How to multihome your Internet lines

Multihoming, i.e. the ability to bring together various Internet connections to create a fatter pipe is a valuable proposition to achieve Internet reliability and optimal performance. There can be multiple ways of multihoming ISPs, but let me start by how not to multihome:

A legacy way of adding multihoming to a network is by making use of BGP (Border Gateway Protocol). BGP was originally designed to replace EGP (Exterior Gateway Protocol) to accomplish fully decentralized routing. However it has found some use in multihoming applications between multiple access links of a single ISP or multiple ISPs. Unfortunately, BGP can have slow reaction time, can be inefficient in terms of performance and can be very cumbersome to set up and maintain since BGP requires you to have access to AS (Autonomous Systems). Despite its shortcomings, BGP was still used to multihome, simply because there were no other alternatives.

The invention of Broadband Bonding / WAN Virtualization (or WAN Virtualisation if you are British), has simplified the multihoming technology to a level where now an organization can simply purchase a Broadband Bonding appliance and plug in any ISP links to achieve perfect multihoming. Not only is it orders of magnitude simpler than BGP to set up and maintain, but it also performs better. Broadband Bonding works similar to the VPN (Virtual Private Network) technology where it sits on top of the transport as a virtual overlay network, in the bonding case, over various ISP links. This allows the bonding to occur at a layer higher than layer 1, layer 2 or layer 3, and therefore can be accomplished without any telco involvement.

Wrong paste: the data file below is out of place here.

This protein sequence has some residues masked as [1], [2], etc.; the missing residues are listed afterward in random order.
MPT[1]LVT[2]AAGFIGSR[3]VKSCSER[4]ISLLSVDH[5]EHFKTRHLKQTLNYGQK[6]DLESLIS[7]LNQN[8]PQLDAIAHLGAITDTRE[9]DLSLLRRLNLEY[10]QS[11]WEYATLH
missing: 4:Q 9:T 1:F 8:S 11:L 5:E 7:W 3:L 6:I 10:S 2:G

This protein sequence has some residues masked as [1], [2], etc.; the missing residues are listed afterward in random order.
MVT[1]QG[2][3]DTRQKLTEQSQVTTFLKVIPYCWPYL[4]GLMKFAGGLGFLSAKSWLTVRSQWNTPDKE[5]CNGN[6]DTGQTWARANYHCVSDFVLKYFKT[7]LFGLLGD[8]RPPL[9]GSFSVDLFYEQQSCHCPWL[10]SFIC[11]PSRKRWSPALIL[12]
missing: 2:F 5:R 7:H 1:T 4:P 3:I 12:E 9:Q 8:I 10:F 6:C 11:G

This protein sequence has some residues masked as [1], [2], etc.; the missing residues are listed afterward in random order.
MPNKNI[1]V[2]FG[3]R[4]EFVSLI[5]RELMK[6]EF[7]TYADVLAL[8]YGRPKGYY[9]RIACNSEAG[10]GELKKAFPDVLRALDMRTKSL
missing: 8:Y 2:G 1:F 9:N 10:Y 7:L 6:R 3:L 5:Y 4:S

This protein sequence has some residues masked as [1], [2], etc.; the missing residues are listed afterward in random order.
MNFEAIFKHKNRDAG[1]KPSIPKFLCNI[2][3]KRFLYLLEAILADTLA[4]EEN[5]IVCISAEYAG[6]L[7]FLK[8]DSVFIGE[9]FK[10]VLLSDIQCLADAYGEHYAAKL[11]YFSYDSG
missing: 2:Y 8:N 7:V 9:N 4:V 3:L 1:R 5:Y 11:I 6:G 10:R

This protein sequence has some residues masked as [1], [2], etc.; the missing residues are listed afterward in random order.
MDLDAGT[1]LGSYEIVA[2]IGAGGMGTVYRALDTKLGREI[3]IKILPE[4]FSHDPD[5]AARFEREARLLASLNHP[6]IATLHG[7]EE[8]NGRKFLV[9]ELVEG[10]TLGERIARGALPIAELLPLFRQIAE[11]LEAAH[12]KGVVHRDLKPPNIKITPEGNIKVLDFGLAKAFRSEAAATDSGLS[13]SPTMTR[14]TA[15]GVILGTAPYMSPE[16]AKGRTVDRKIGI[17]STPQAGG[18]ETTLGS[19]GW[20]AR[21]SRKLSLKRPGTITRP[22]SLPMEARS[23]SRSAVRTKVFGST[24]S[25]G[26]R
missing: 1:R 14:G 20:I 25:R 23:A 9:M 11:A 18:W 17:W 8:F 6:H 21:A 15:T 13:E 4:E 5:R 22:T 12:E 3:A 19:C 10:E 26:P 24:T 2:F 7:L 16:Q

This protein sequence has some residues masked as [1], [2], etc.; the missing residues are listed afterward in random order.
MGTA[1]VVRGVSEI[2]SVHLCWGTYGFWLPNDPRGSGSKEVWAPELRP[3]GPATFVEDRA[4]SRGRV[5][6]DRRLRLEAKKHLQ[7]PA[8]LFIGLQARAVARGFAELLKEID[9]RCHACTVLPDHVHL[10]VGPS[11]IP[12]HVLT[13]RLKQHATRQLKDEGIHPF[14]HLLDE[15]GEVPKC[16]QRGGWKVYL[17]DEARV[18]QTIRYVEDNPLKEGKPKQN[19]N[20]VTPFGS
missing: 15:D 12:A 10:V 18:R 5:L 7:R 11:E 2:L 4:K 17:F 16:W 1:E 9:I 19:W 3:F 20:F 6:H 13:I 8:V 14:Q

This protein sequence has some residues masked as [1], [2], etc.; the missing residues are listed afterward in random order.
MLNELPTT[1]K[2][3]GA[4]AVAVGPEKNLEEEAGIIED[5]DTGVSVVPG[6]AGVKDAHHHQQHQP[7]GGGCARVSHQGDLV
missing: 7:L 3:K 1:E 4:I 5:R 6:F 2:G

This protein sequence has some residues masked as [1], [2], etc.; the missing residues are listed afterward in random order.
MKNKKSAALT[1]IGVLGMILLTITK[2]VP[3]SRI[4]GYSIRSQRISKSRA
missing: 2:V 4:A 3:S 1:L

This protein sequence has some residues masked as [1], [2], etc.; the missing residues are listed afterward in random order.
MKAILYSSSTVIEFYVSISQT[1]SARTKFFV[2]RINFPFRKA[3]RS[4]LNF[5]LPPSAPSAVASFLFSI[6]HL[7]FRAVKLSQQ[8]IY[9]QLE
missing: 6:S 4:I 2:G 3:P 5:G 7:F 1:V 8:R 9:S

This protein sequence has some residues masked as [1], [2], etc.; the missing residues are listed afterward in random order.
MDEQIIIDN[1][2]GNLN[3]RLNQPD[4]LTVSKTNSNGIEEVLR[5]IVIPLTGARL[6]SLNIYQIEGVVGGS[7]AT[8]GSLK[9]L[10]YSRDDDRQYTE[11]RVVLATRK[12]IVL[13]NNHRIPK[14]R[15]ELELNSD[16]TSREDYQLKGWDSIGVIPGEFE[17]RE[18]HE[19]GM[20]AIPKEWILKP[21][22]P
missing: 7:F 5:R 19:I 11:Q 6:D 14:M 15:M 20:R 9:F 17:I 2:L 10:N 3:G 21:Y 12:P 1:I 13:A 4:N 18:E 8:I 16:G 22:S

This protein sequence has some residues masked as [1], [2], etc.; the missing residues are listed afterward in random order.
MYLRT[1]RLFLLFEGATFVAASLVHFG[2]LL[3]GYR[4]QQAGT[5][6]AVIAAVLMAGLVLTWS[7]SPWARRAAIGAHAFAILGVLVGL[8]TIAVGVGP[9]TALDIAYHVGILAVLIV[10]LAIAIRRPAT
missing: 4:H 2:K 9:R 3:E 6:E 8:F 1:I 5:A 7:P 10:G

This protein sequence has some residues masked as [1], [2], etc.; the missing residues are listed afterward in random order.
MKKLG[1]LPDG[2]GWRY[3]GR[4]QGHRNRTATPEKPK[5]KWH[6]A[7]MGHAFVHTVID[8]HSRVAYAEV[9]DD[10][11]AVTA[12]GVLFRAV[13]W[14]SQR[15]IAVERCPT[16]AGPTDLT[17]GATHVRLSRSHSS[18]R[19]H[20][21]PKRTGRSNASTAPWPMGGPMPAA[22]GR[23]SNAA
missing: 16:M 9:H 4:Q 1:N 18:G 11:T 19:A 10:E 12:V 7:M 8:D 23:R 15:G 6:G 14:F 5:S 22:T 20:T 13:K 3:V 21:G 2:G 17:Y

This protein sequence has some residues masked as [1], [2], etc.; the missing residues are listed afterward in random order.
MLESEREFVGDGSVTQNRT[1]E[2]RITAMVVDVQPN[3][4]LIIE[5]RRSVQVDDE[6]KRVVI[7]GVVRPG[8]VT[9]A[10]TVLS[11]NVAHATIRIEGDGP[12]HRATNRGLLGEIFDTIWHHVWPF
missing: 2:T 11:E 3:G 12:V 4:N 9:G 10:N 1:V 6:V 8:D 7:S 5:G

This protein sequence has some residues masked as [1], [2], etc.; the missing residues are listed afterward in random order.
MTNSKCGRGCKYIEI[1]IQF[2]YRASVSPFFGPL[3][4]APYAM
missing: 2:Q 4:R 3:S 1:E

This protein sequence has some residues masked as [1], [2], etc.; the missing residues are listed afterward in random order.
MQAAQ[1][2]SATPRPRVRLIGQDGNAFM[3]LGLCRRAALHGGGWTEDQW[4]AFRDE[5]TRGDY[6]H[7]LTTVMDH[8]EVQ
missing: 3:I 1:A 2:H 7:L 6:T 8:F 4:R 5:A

What this means is that you can create your very own bonded ADSL, or bonded cable and DSL or bonded DSL and MPLS WAN network by utilizing Broadband Bonding appliances. DSL bonding is the new paradigm shift in Internet load balancers, as load balancing firewalls are being replaced by Internet bonding routers with firewall, QoS and traffic shaping capabilities.

The primary use cases of broadband bonding devices start with Internet reliability, i.e. MPLS failover, T1 failover, etc. The multi-wan router aggregates MPLS together with several DSL lines and provides higher bandwidth and real-time failover capability for the WAN, whereby any outage of the ISP links is shielded from the applications. MPLS traffic can be funneled over the bonded DSL lines in case of MPLS blackout, without disrupting the application – wow!

Is this technology pushing enterprises to look at bonded broadband as an MPLS alternative? Since this new breed of load-balancing routers have the capability of bonding, Internet traffic shaping, traffic grooming and real-time adaptation with layer7 control, applications such as VoIP (real-time applications), Citrix (chatty applications) and any other Internet traffic can be intelligently managed and provided QoS controls that achieve maximized performance for the end user.

Cahit Akin, CEO, Mushroom Networks, Inc.

Mushroom Networks is the provider of SD-WAN (Software Defined WAN) and NFV solutions capable of Broadband Bonding that enables self-healing WAN networks that route around network problems such as latency, jitter and packet loss.

https://www.mushroomnetworks.com

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